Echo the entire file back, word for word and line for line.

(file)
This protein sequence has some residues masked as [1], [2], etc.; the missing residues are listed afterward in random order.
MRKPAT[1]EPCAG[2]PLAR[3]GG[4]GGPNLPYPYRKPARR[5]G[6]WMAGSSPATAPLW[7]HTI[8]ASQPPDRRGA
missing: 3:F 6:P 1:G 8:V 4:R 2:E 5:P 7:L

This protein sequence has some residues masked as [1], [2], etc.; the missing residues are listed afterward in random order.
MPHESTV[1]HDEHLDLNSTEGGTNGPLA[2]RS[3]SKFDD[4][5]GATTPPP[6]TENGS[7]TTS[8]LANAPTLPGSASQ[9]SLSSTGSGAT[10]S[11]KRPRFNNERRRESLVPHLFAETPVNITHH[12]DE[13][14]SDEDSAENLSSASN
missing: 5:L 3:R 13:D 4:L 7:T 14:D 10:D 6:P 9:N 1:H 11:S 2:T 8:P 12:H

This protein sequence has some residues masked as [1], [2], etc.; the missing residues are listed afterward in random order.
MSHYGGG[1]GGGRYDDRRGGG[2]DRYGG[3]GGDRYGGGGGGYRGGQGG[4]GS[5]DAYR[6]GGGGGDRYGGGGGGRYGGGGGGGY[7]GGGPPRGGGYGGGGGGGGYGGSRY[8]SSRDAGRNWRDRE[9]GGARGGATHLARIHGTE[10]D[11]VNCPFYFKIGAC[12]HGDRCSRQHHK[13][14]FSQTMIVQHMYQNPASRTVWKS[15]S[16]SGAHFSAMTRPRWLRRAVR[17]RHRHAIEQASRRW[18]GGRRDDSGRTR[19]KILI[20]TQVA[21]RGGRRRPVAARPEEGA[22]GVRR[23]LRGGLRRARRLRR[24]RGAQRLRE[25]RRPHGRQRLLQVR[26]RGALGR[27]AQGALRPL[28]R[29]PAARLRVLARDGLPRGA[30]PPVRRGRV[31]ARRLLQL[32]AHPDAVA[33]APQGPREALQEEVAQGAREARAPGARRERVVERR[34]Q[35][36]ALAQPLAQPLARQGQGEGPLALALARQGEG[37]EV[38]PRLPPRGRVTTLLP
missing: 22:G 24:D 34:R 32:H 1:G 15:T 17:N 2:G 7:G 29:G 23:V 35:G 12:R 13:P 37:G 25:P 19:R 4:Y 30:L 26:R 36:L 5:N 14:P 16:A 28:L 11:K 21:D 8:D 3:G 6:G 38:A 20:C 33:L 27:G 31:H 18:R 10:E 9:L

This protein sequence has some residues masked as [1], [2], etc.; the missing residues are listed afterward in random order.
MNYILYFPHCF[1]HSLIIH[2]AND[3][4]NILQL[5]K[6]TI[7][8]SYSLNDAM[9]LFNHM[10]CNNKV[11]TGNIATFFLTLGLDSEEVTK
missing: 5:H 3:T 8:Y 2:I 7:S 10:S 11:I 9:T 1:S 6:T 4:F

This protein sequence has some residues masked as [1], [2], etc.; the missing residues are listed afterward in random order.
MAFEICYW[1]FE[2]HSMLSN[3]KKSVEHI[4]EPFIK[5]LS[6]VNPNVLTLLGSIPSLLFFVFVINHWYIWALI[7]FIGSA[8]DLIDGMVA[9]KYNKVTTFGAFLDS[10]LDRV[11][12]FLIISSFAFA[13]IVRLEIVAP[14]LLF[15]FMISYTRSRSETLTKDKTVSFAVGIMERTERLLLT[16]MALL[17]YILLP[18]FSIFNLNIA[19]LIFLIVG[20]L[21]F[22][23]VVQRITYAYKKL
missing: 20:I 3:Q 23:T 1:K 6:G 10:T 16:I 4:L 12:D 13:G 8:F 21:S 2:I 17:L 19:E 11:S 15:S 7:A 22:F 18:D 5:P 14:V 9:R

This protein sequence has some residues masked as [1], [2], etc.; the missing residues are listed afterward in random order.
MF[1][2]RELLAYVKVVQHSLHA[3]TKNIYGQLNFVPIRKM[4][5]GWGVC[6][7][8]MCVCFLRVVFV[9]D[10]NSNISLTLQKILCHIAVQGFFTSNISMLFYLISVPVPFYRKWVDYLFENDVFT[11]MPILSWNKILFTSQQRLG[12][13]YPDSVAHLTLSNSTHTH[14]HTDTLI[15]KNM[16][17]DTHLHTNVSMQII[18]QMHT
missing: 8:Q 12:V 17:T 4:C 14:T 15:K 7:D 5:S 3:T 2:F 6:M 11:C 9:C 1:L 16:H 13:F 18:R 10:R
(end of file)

This protein sequence has some residues masked as [1], [2], etc.; the missing residues are listed afterward in random order.
MRKPAT[1]EPCAG[2]PLAR[3]GG[4]GGPNLPYPYRKPARR[5]G[6]WMAGSSPATAPLW[7]HTI[8]ASQPPDRRGA
missing: 3:F 6:P 1:G 8:V 4:R 2:E 5:P 7:L

This protein sequence has some residues masked as [1], [2], etc.; the missing residues are listed afterward in random order.
MPHESTV[1]HDEHLDLNSTEGGTNGPLA[2]RS[3]SKFDD[4][5]GATTPPP[6]TENGS[7]TTS[8]LANAPTLPGSASQ[9]SLSSTGSGAT[10]S[11]KRPRFNNERRRESLVPHLFAETPVNITHH[12]DE[13][14]SDEDSAENLSSASN
missing: 5:L 3:R 13:D 4:L 7:T 14:D 10:D 6:P 9:N 1:H 11:S 2:T 8:P 12:H

This protein sequence has some residues masked as [1], [2], etc.; the missing residues are listed afterward in random order.
MSHYGGG[1]GGGRYDDRRGGG[2]DRYGG[3]GGDRYGGGGGGYRGGQGG[4]GS[5]DAYR[6]GGGGGDRYGGGGGGRYGGGGGGGY[7]GGGPPRGGGYGGGGGGGGYGGSRY[8]SSRDAGRNWRDRE[9]GGARGGATHLARIHGTE[10]D[11]VNCPFYFKIGAC[12]HGDRCSRQHHK[13][14]FSQTMIVQHMYQNPASRTVWKS[15]S[16]SGAHFSAMTRPRWLRRAVR[17]RHRHAIEQASRRW[18]GGRRDDSGRTR[19]KILI[20]TQVA[21]RGGRRRPVAARPEEGA[22]GVRR[23]LRGGLRRARRLRR[24]RGAQRLRE[25]RRPHGRQRLLQVR[26]RGALGR[27]AQGALRPL[28]R[29]PAARLRVLARDGLPRGA[30]PPVRRGRV[31]ARRLLQL[32]AHPDAVA[33]APQGPREALQEEVAQGAREARAPGARRERVVERR[34]Q[35][36]ALAQPLAQPLARQGQGEGPLALALARQGEG[37]EV[38]PRLPPRGRVTTLLP
missing: 22:G 24:D 34:R 32:H 1:G 15:T 17:N 2:G 7:G 29:G 23:V 35:G 12:R 13:P 37:G 25:P 19:R 4:Y 30:L 26:R 36:L 5:N 14:P 16:A 28:L 11:K 21:D 8:D 3:G 6:G 38:A 20:C 33:L 27:G 31:H 18:R 10:E 9:L

This protein sequence has some residues masked as [1], [2], etc.; the missing residues are listed afterward in random order.
MNYILYFPHCF[1]HSLIIH[2]AND[3][4]NILQL[5]K[6]TI[7][8]SYSLNDAM[9]LFNHM[10]CNNKV[11]TGNIATFFLTLGLDSEEVTK
missing: 5:H 3:T 8:Y 2:I 7:S 10:S 11:I 9:T 1:S 6:T 4:F

This protein sequence has some residues masked as [1], [2], etc.; the missing residues are listed afterward in random order.
MAFEICYW[1]FE[2]HSMLSN[3]KKSVEHI[4]EPFIK[5]LS[6]VNPNVLTLLGSIPSLLFFVFVINHWYIWALI[7]FIGSA[8]DLIDGMVA[9]KYNKVTTFGAFLDS[10]LDRV[11][12]FLIISSFAFA[13]IVRLEIVAP[14]LLF[15]FMISYTRSRSETLTKDKTVSFAVGIMERTERLLLT[16]MALL[17]YILLP[18]FSIFNLNIA[19]LIFLIVG[20]L[21]F[22][23]VVQRITYAYKKL
missing: 20:I 3:Q 23:T 1:K 6:G 10:T 16:I 4:L 12:D 13:G 8:F 21:S 2:I 17:L 19:E 11:S 15:S 7:A 22:F 18:D 5:P 14:V 9:R

This protein sequence has some residues masked as [1], [2], etc.; the missing residues are listed afterward in random order.
MF[1][2]RELLAYVKVVQHSLHA[3]TKNIYGQLNFVPIRKM[4][5]GWGVC[6][7][8]MCVCFLRVVFV[9]D[10]NSNISLTLQKILCHIAVQGFFTSNISMLFYLISVPVPFYRKWVDYLFENDVFT[11]MPILSWNKILFTSQQRLG[12][13]YPDSVAHLTLSNSTHTH[14]HTDTLI[15]KNM[16][17]DTHLHTNVSMQII[18]QMHT
missing: 8:Q 12:V 17:T 4:C 14:T 15:K 7:D 5:S 3:T 2:F 6:M 11:C 9:C 1:L 16:H 13:F 18:R 10:R